Review: Director Jay Chandrasekhar's Tentative Sincerity Steps Undermined In Uneven, Sophomoric 'The Babymakers'

  • By Todd Gilchrist
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  • August 1, 2012 5:00 PM
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  • 1 Comment
If you thought that “Knocked Up” was too mature a take on impending fatherhood, then “Babymakers” just might be the movie for you. Directed by Jay Chandrasekhar, it follows the comical misadventures of a husband who is reluctant to discover whether or not his sperm is “confused” – and if so, how he’ll handle getting his wife pregnant. Marginally more sophisticated than Chandrasekhar’s efforts with the comedy troupe Broken Lizard, “Babymakers” starts off solidly before getting sidetracked by set pieces that take over the entire narrative – and ultimately reveal how little of one there was in the first place.

Review: 'Celeste And Jesse Forever' A Charming Tale Of Romance & Heartbreak In The Vein Of 'When Harry Met Sally'

  • By William Goss
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  • August 1, 2012 3:33 PM
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  • 0 Comments
If "(500) Days of Summer" is bound to be considered this generation’s "Annie Hall" (not its equal, mind you, but its closest equivalent), then it’s fair to claim that "Celeste and Jesse Forever" follows in the footsteps of "When Harry Met Sally," picking up where that film ended and proceeding to chronicle similar ups and downs in a close friendship verging on – or, rather, retreating from – full-blown romance.

Fantasia '12 Reviews: 'We Are Legion,' 'Alter Egos' & 'Nameless Gangster'

  • By Kevin Jagernauth
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  • July 31, 2012 11:02 AM
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  • 0 Comments
"We Are Legion: The Story Of Hacktavists" (dir. Brian Knappenberger, 2011) One of the greatest changes to activism in recent memory is the power of social media and the internet to mobilize, disseminate and even enact protest actions on a massive scale, all with the click of a mouse. As we have seen in events from the Arab Spring, Twitter and Facebook played huge roles for the citizens of those countries to both communicate with the outside world and organize their efforts. And while that might be the most high-profile example of the power of the online world to make massive change, moving much more below the radar are the loose knit, leaderless group of activists explored in "We Are Legion: The Story Of Hacktavists," a compelling, if wholly one-sided look at the rise of internet protest.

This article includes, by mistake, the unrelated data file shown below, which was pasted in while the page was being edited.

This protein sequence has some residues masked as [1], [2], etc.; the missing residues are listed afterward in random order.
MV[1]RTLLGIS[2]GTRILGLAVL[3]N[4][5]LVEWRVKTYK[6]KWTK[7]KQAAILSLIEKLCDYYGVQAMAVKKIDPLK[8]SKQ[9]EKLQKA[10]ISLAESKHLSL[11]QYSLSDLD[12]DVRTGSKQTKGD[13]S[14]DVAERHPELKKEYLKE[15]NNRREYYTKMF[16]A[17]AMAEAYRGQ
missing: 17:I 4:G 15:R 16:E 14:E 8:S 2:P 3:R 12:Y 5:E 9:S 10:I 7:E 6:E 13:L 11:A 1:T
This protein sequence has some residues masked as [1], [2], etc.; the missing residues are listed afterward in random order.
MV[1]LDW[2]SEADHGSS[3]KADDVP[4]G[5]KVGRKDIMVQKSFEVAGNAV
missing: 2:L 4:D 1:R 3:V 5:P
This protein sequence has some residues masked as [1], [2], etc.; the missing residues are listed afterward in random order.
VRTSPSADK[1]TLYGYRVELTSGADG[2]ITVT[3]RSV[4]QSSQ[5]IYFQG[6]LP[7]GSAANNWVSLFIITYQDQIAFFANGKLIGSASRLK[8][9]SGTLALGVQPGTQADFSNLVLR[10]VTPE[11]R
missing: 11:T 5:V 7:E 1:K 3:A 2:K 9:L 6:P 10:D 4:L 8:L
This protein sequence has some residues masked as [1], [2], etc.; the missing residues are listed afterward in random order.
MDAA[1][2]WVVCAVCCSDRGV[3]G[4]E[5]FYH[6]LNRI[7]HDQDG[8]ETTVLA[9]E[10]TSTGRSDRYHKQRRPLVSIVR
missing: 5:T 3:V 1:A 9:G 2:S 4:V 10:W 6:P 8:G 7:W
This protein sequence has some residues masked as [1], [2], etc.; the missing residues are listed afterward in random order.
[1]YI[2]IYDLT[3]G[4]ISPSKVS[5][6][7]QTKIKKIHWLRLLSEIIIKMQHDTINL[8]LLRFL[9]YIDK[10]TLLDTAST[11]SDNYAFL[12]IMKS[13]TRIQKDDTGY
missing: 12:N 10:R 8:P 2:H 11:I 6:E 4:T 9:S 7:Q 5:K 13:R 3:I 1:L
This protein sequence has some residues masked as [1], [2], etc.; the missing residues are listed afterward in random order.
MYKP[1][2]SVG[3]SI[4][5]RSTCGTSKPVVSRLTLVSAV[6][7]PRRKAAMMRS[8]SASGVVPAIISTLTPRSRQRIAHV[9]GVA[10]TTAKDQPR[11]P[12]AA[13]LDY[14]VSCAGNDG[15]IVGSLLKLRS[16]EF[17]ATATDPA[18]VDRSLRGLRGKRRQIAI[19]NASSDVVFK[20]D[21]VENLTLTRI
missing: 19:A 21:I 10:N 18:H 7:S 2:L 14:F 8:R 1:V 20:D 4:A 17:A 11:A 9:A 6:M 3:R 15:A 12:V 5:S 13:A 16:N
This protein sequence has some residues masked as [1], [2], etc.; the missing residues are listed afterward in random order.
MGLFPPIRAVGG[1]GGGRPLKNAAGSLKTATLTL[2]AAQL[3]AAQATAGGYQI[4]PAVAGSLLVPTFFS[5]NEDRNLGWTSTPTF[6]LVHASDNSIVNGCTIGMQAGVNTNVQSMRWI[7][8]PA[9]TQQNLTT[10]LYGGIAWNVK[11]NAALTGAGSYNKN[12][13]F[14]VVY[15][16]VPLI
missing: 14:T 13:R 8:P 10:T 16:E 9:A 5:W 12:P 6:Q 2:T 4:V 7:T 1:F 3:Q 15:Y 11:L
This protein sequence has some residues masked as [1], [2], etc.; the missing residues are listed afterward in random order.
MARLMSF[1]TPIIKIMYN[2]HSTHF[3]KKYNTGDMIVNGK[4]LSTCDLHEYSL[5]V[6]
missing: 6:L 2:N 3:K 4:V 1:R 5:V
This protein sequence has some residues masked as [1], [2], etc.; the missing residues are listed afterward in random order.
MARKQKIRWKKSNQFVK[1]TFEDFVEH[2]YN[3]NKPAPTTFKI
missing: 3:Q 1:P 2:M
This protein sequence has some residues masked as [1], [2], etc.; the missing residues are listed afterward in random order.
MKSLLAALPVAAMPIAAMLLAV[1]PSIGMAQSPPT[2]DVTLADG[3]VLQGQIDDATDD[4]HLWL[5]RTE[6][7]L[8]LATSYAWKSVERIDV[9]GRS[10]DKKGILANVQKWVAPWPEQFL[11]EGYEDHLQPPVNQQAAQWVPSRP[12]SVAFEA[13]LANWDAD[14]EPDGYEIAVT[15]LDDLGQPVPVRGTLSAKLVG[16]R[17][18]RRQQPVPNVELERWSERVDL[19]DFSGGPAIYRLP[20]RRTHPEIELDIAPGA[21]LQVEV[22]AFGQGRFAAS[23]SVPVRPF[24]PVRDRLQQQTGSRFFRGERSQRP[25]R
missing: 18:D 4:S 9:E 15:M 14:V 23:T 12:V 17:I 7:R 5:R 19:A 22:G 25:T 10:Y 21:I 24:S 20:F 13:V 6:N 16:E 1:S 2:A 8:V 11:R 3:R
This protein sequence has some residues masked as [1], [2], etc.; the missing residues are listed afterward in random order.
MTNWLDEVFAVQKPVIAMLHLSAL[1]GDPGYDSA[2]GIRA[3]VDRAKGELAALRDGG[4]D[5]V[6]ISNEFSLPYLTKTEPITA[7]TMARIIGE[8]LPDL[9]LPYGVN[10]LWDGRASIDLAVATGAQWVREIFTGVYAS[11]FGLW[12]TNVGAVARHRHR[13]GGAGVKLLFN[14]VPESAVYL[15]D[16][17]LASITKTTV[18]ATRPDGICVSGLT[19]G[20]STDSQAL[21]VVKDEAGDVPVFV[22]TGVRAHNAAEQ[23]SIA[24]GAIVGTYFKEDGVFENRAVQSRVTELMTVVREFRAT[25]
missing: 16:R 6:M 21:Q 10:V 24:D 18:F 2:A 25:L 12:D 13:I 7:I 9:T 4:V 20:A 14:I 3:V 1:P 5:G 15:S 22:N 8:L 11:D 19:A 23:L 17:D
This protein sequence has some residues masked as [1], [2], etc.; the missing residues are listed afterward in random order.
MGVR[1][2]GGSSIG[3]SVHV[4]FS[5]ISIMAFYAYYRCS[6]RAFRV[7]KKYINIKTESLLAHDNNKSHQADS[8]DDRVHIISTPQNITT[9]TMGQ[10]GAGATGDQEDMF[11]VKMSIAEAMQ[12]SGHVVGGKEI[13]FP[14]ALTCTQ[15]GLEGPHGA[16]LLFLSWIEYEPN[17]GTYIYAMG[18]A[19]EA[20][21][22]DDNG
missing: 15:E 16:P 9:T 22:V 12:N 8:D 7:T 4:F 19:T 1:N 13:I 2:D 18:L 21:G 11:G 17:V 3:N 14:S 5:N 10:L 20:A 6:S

Review: Fernando Meirelles' International Love Story '360' May Leave His Fans Heartbroken

  • By Cory Everett
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  • July 31, 2012 10:01 AM
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  • 0 Comments
In a photo studio in Vienna, a sleazy photographer (Johannes Krisch) is coaxing a young Slovakian woman, Mirkha (Lucia Siposová), into posing for her first nude pictures. We soon find out this man is also a pimp, and the pictures are for luring clients on the internet. Her younger sister Anna (Gabriela Marcinkova) tries to persuade her to reconsider but Mirkha has her mind made up. She needs the money and wants to change her life. Her sister intones through darkly humorous voiceover, “If there’s a fork in the road, take it.” It’s a highly provocative opening for what ends up being just a so-so anthology of interwoven tales, even though director Fernando Meirelles ("City Of God," “The Constant Gardener”) assembles an impressive international cast for stories spanning Vienna, Paris, London, Bratislava, Rio, Denver and Phoenix.

Review: 'Gerhard Richter Painting' An Uneven Portrait Of Process & Fame

  • By Kevin Jagernauth
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  • July 28, 2012 4:38 PM
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  • 1 Comment
If one were to compare Corinna Belz's "Gerhard Richter Painting" to music documentaries, it would fall somewhere between Sam Jones' "I Am Trying To Break Your Heart" and Grant Gee's "Meeting People Is Easy." Eschewing the standard biographical framework, the film instead offers up a slice-of-life look at the 79-year-old artist that largely forgoes any context (for better or worse) as it dips into the banality of various show openings (like the Radiohead doc) and the fascinating method he uses to create his work (like the Wilco film). But unlike those aforementioned movies, if you don't know anything about the life and career of Gerhard Richter, your appreciation of what's captured will vary.